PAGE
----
The dogs were brave about the fireworks during Independence Day last night. How did everyone else’s pups fare?
Like Athena from Pitlandia, Pyrrha is scared of a lot of things, but fireworks and thunderstorms don’t bother her. Rainer, thankfully, isn’t phobic about storms, but he is considerably more anxious about them. We’ve had almost daily thunderstorms here lately, and while they are happening, Rainer tries to affix his body to mine. I can’t leave his sight without him needing to press himself up against me. It’s pretty sweet (except when you’re trying to make dinner, go to the bathroom, get dressed, etc.). The dogs were in their crates with treats while we attended a fireworks display last night overlooking the city, and we came back to happy pups and no signs of distress. So that was nice.
As I’ve mentioned, the happy news is that Rainer goes on trial with his potential adopter this Sunday. The adopter has two weeks to decide if they want to keep him before the adoption is finalized, so we are very hopeful that our sweet, shy little buddy has found his forever home! Will keep you posted.
Thunder, Fireworks, and Noise, Oh My! An adult dog who has developed a thunderstorm phobia… How do you help them? Certainly caught my attention, because while Pyrrha isn’t bothered by storms or fireworks now, I wonder if she could be in the future? (Reactive Champion)
Focus: Riley and Lexi. Britt Croft is doing a series of photos on her two yellow labs, Riley and Lexi. I love these shoots and how often these dogs participate in mirroring behavior! They are hard to tell apart! (The Daily Dog Tag)
“Keen-see.” The sweet relationship between a toddler and her very tolerant bulldog, Kingsley. (Rockstar Diaries)
Foundation Fun. I don’t really know what these dogs are doing, but they are having so much FUN! I love it. (The Elite Forces of Fuzzy Destruction)
Catch O’ The Day. That is one BRAVE dog. I cannot believe he just plucked that awful-looking, gnarly fish out of the water. I am so impressed. And his expression looks like, “Eh, no big deal. I do this all the time.” (Wootube)
Bliss Paws Collapsible Travel Bowl. I like the look of these travel bowls (although I wonder how big they are?). I’m not overly thrilled with the ones we bought Pyrrha, as they’re crushable cloth and not nearly as waterproof as they advertised. Do you use a travel bowl that you like? (Dog Milk)
Truckin’. More honest, helpful advice on taking a long road trip with one’s two beautiful, active Aussies. (Raising Ivy)
As you might have divined from those last three links, Pyrrha and I are taking our first road trip together tomorrow! We are driving the 5 hours together to my parents’ house, so I can help my sister with her wedding plans. Thankfully, Pyr rides very well in the car, but we’ve never taken her in the car for longer than 45 minutes, so this will certainly be an experience! I’m bringing lots of water and soothing music for both of us. Stories to come!
No, it’s not Cesar Millan. This is Paul Owens, who called himself “The Dog Whisperer” five years before Millan’s show appeared on the National Geographic Channel. Liz (Bo‘s mom) lent me this book and said that she’d read it before she brought Bo home.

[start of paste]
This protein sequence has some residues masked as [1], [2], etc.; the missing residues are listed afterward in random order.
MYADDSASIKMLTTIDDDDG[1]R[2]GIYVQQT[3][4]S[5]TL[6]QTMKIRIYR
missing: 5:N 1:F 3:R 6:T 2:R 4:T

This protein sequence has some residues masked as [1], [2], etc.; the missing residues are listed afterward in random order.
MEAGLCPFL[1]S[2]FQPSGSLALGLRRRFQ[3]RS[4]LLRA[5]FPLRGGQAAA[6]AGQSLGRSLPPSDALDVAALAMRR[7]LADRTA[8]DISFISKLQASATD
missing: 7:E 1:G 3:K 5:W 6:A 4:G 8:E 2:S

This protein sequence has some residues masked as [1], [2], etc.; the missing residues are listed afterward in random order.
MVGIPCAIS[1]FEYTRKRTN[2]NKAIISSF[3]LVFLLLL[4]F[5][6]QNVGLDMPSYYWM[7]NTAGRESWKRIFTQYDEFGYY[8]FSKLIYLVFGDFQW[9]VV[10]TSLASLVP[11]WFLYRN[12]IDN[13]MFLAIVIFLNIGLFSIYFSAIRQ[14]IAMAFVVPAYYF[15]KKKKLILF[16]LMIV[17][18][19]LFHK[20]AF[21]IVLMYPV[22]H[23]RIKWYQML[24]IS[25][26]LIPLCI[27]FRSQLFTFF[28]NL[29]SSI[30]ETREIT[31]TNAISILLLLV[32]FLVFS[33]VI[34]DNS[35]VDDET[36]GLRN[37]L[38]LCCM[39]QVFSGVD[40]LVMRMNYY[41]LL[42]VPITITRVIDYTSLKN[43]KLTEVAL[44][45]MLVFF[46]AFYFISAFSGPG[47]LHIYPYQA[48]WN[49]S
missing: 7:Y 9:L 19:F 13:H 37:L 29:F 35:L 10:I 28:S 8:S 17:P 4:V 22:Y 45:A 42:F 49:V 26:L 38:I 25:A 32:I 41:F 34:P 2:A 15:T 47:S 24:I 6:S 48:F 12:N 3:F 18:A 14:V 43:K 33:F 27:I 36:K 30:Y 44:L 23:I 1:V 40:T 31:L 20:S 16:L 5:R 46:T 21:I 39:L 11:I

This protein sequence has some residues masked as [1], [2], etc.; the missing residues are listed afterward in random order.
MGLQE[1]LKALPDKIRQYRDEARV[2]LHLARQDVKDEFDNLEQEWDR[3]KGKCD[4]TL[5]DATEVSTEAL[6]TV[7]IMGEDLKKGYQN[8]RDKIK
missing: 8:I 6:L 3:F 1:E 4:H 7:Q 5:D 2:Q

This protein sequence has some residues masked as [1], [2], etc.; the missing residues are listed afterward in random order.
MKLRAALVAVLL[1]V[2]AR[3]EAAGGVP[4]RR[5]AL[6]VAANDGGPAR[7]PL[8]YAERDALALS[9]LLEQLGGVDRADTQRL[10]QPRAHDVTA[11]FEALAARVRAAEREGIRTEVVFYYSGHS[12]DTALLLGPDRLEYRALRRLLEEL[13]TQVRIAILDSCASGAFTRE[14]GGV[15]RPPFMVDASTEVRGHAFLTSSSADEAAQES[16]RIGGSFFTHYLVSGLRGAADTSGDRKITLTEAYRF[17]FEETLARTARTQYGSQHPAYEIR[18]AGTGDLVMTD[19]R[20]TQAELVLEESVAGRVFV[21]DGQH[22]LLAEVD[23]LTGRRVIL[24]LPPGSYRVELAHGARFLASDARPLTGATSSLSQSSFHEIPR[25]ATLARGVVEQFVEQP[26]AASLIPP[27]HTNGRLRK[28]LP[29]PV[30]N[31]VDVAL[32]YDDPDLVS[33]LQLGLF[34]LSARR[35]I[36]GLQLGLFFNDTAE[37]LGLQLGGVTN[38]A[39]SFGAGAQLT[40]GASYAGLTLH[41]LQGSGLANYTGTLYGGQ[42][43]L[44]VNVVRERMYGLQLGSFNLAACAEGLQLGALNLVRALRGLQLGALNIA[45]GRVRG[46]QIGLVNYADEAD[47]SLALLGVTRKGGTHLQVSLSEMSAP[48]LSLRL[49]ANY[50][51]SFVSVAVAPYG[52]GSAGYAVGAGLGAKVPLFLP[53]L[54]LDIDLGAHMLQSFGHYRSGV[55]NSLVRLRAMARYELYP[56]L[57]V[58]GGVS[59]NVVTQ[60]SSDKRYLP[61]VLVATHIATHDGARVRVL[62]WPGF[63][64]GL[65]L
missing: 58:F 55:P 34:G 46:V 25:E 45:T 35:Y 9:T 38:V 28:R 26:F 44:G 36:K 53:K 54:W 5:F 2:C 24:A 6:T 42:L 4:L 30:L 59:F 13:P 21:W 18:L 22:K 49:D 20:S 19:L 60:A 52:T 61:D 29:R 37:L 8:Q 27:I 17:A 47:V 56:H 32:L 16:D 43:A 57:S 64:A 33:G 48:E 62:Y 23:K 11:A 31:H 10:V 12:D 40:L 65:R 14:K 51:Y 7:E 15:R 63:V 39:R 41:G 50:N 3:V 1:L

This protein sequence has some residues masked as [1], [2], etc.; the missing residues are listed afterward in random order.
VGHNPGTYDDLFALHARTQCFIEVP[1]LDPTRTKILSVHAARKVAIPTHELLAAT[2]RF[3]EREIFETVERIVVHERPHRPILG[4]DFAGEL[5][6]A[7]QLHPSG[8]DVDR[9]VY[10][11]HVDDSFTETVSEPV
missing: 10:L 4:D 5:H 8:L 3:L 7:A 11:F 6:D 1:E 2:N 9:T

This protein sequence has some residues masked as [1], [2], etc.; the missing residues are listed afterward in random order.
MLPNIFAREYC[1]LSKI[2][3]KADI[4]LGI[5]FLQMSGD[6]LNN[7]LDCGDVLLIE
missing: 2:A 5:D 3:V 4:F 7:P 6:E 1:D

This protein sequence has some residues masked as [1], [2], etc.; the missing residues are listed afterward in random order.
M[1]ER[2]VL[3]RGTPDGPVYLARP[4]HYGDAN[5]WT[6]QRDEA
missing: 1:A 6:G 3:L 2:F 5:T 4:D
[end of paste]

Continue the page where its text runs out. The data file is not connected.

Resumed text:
Paul Owens wants to be the yogi for your dog training. He’s a positive reinforcement trainer who believes very strongly in Eastern principles of breathing, meditation, and holistic health treatments. I thought it was certainly an interesting approach to dog training. Aside from his breathing exercises, though, Owens doesn’t offer a lot of new information in the way of positive training. I agreed with most of what he said, but I think I’d be more inclined to rely on Pat Miller‘s straightforward and helpful training guide for my own dog.
One thing that Owens does talk a lot about is that you should never speak soothingly to or try to comfort a frightened dog. A lot of dog training books tell you this. But is it actually true? Can trying to comfort your frightened dog actually reinforce her fear? Patricia McConnell, my all-things-dog hero, wrote an insightful article on her blog, “You Can’t Reinforce Fear: Dogs and Thunderstorms,” about this very issue. I tend to trust McConnell’s word on this one. She has a Ph.D. and is an applied animal behaviorist and she has the science to back up her experience. Even though Owens is also qualified, I’m inclined to listen to McConnell on this one. I highly recommend her article and its follow-up companion on the issue to anyone who’s received this advice before.
I did enjoy Owens’ section on what we feed our dogs. Dog food is something I’ve been doing a considerable amount of research about. It’s not something that I know about and I was astounded at how complex the dog food industry can be. There are a lot of different opinions floating around about what to feed our dogs, but the general consensus is that most brands of widely available dog food are absolutely terrible. I’ve really enjoyed the content on this extremely helpful website, Dog Food Advisor. I’ve already been researching the different types of kibble that I’d feed my dog and it’s been an extremely helpful place to start.
I’m curious to hear from you on this one. How did you decide what kind of food to feed your dog? Did you ever make any changes? Since I don’t know if I’d try a raw diet right away, is there a particular brand that you would recommend?